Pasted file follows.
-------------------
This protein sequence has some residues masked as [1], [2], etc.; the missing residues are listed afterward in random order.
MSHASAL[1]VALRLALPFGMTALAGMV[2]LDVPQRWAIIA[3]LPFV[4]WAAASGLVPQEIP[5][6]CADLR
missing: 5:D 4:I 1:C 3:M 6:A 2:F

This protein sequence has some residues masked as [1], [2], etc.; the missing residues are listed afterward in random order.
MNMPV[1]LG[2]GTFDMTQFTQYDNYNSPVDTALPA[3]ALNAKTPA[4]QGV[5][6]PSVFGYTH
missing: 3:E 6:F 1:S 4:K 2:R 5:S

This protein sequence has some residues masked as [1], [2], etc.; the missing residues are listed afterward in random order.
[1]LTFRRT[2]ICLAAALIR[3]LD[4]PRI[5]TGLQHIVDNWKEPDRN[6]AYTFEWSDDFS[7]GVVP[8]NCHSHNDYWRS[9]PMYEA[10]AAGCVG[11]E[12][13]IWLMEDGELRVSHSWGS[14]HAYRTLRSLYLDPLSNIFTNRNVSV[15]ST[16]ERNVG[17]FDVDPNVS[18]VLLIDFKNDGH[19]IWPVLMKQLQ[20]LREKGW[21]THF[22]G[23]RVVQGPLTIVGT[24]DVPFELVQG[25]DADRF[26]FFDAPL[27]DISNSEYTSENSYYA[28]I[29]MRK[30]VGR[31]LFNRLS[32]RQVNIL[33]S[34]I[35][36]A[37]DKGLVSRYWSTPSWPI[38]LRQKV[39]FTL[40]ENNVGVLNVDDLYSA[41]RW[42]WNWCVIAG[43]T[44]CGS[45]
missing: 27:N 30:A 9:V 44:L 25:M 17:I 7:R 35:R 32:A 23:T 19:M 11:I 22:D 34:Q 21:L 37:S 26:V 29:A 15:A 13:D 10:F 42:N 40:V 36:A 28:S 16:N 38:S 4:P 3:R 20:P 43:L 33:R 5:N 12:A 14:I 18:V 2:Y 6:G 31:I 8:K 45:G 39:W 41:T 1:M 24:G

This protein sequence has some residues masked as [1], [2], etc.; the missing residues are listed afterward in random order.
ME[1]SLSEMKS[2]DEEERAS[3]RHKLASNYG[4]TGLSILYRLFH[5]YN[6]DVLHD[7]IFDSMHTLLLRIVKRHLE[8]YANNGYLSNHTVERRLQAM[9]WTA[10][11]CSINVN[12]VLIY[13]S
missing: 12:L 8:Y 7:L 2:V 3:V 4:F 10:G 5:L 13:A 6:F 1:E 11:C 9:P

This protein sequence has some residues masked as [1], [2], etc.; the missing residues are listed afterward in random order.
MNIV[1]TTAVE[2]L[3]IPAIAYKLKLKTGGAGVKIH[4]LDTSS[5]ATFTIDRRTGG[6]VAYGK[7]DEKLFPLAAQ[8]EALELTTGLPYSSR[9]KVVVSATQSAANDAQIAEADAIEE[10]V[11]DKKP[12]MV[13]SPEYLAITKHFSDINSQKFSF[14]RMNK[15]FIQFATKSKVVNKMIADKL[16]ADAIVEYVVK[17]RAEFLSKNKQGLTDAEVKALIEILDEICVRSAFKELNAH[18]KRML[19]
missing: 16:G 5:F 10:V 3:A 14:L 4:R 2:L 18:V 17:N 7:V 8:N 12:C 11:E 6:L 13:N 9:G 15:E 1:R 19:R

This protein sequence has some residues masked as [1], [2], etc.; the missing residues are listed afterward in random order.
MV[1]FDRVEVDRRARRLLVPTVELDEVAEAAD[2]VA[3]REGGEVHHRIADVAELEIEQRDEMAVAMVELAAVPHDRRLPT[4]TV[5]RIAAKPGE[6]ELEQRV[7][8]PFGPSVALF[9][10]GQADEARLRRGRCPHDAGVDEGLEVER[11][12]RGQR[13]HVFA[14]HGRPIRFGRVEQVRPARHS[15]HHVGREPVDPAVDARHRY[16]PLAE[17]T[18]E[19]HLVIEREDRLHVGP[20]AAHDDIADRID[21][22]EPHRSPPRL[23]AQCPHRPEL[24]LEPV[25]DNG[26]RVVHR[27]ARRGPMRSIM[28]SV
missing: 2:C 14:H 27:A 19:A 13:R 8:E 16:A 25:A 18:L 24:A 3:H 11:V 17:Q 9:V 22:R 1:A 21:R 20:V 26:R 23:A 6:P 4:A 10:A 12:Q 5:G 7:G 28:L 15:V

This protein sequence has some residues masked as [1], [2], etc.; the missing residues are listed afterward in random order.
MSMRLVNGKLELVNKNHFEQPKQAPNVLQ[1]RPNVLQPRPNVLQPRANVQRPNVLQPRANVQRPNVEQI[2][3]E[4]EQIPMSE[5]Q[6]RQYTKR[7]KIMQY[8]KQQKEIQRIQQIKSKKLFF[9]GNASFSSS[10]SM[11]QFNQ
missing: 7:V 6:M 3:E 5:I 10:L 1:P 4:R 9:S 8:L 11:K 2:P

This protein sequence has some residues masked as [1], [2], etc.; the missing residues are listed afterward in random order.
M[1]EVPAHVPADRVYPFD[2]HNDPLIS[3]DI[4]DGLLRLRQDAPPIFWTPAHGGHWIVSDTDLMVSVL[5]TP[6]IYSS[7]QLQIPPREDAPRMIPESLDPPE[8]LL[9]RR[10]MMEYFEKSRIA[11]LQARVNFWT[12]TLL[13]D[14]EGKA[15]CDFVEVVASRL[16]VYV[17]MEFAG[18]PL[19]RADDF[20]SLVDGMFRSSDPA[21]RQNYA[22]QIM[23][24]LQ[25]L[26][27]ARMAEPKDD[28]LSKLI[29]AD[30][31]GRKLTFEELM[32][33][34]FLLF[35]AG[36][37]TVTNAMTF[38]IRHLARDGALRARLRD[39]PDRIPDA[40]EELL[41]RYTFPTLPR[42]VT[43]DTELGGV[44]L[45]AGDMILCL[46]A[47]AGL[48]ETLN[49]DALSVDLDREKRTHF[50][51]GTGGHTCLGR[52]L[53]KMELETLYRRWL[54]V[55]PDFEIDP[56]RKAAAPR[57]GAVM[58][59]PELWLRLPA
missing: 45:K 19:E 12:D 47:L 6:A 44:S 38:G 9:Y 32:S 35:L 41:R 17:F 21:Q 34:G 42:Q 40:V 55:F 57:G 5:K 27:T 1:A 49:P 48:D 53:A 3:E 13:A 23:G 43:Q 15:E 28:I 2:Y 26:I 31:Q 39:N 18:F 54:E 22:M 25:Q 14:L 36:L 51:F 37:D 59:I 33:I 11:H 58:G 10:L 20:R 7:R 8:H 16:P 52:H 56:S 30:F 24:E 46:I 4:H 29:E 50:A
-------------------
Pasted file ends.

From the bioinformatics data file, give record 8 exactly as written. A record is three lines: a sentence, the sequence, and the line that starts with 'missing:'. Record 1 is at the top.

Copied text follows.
This protein sequence has some residues masked as [1], [2], etc.; the missing residues are listed afterward in random order.
M[1]EVPAHVPADRVYPFD[2]HNDPLIS[3]DI[4]DGLLRLRQDAPPIFWTPAHGGHWIVSDTDLMVSVL[5]TP[6]IYSS[7]QLQIPPREDAPRMIPESLDPPE[8]LL[9]RR[10]MMEYFEKSRIA[11]LQARVNFWT[12]TLL[13]D[14]EGKA[15]CDFVEVVASRL[16]VYV[17]MEFAG[18]PL[19]RADDF[20]SLVDGMFRSSDPA[21]RQNYA[22]QIM[23][24]LQ[25]L[26][27]ARMAEPKDD[28]LSKLI[29]AD[30][31]GRKLTFEELM[32][33][34]FLLF[35]AG[36][37]TVTNAMTF[38]IRHLARDGALRARLRD[39]PDRIPDA[40]EELL[41]RYTFPTLPR[42]VT[43]DTELGGV[44]L[45]AGDMILCL[46]A[47]AGL[48]ETLN[49]DALSVDLDREKRTHF[50][51]GTGGHTCLGR[52]L[53]KMELETLYRRWL[54]V[55]PDFEIDP[56]RKAAAPR[57]GAVM[58][59]PELWLRLPA
missing: 45:K 19:E 12:D 47:L 6:A 44:S 38:G 9:Y 32:S 35:L 41:R 17:F 21:Q 34:G 42:Q 40:V 55:F 57:G 5:K 27:T 1:A 49:P 48:D 53:A 3:E 13:A 23:G 43:Q 15:E 28:I 2:Y 26:I 31:Q 39:N 18:F 54:E 22:M 25:Q 14:L 36:L 51:F 37:D 59:I 33:I 11:H 58:G 10:L 20:R 7:R 8:H 16:P 52:H 56:S 30:F 24:E 46:I 4:H 29:E 50:A